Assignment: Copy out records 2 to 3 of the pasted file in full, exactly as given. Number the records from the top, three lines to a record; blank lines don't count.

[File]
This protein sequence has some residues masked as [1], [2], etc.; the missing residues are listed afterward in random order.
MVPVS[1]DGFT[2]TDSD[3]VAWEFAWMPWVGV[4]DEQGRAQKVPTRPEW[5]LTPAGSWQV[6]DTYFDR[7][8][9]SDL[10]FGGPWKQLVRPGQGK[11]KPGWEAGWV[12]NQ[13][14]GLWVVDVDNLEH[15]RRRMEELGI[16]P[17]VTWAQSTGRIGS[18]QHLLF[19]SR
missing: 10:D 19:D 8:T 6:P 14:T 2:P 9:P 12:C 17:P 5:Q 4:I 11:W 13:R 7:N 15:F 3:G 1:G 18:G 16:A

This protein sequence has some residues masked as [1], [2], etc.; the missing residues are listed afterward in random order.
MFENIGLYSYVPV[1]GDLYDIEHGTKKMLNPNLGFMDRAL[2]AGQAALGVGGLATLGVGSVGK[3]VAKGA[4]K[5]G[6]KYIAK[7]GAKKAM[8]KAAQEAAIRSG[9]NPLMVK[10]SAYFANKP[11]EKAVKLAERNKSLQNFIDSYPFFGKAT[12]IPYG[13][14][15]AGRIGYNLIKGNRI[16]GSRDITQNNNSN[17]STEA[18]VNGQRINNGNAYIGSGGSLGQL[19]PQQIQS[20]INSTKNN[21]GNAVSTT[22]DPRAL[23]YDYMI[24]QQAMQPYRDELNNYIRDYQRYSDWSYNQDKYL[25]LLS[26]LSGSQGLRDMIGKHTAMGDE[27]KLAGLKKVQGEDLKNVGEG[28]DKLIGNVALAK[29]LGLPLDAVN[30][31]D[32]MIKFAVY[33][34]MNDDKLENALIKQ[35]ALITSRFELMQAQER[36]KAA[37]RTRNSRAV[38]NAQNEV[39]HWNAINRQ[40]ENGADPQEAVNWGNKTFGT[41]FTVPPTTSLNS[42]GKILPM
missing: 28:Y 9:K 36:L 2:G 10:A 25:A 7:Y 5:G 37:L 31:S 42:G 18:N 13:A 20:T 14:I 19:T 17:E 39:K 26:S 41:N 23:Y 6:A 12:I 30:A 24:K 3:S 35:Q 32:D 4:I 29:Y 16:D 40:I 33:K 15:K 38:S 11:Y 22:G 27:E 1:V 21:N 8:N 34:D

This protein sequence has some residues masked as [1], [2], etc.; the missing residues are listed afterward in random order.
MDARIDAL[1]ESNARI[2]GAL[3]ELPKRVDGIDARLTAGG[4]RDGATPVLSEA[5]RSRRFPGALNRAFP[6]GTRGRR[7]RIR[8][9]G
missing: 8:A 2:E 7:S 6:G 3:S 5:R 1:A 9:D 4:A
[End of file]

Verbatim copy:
This protein sequence has some residues masked as [1], [2], etc.; the missing residues are listed afterward in random order.
MFENIGLYSYVPV[1]GDLYDIEHGTKKMLNPNLGFMDRAL[2]AGQAALGVGGLATLGVGSVGK[3]VAKGA[4]K[5]G[6]KYIAK[7]GAKKAM[8]KAAQEAAIRSG[9]NPLMVK[10]SAYFANKP[11]EKAVKLAERNKSLQNFIDSYPFFGKAT[12]IPYG[13][14][15]AGRIGYNLIKGNRI[16]GSRDITQNNNSN[17]STEA[18]VNGQRINNGNAYIGSGGSLGQL[19]PQQIQS[20]INSTKNN[21]GNAVSTT[22]DPRAL[23]YDYMI[24]QQAMQPYRDELNNYIRDYQRYSDWSYNQDKYL[25]LLS[26]LSGSQGLRDMIGKHTAMGDE[27]KLAGLKKVQGEDLKNVGEG[28]DKLIGNVALAK[29]LGLPLDAVN[30][31]D[32]MIKFAVY[33][34]MNDDKLENALIKQ[35]ALITSRFELMQAQER[36]KAA[37]RTRNSRAV[38]NAQNEV[39]HWNAINRQ[40]ENGADPQEAVNWGNKTFGT[41]FTVPPTTSLNS[42]GKILPM
missing: 28:Y 9:K 36:L 2:G 10:A 25:A 7:Y 5:G 37:L 31:S 42:G 18:N 13:A 20:T 14:I 19:T 17:E 39:K 26:S 41:N 23:Y 6:A 12:I 30:A 24:K 3:S 35:Q 32:D 4:I 29:Y 16:D 40:I 33:K 15:K 38:S 11:Y 22:G 27:E 1:V 21:N 8:N 34:D

This protein sequence has some residues masked as [1], [2], etc.; the missing residues are listed afterward in random order.
MDARIDAL[1]ESNARI[2]GAL[3]ELPKRVDGIDARLTAGG[4]RDGATPVLSEA[5]RSRRFPGALNRAFP[6]GTRGRR[7]RIR[8][9]G
missing: 8:A 2:E 7:S 6:G 3:S 5:R 1:A 9:D 4:A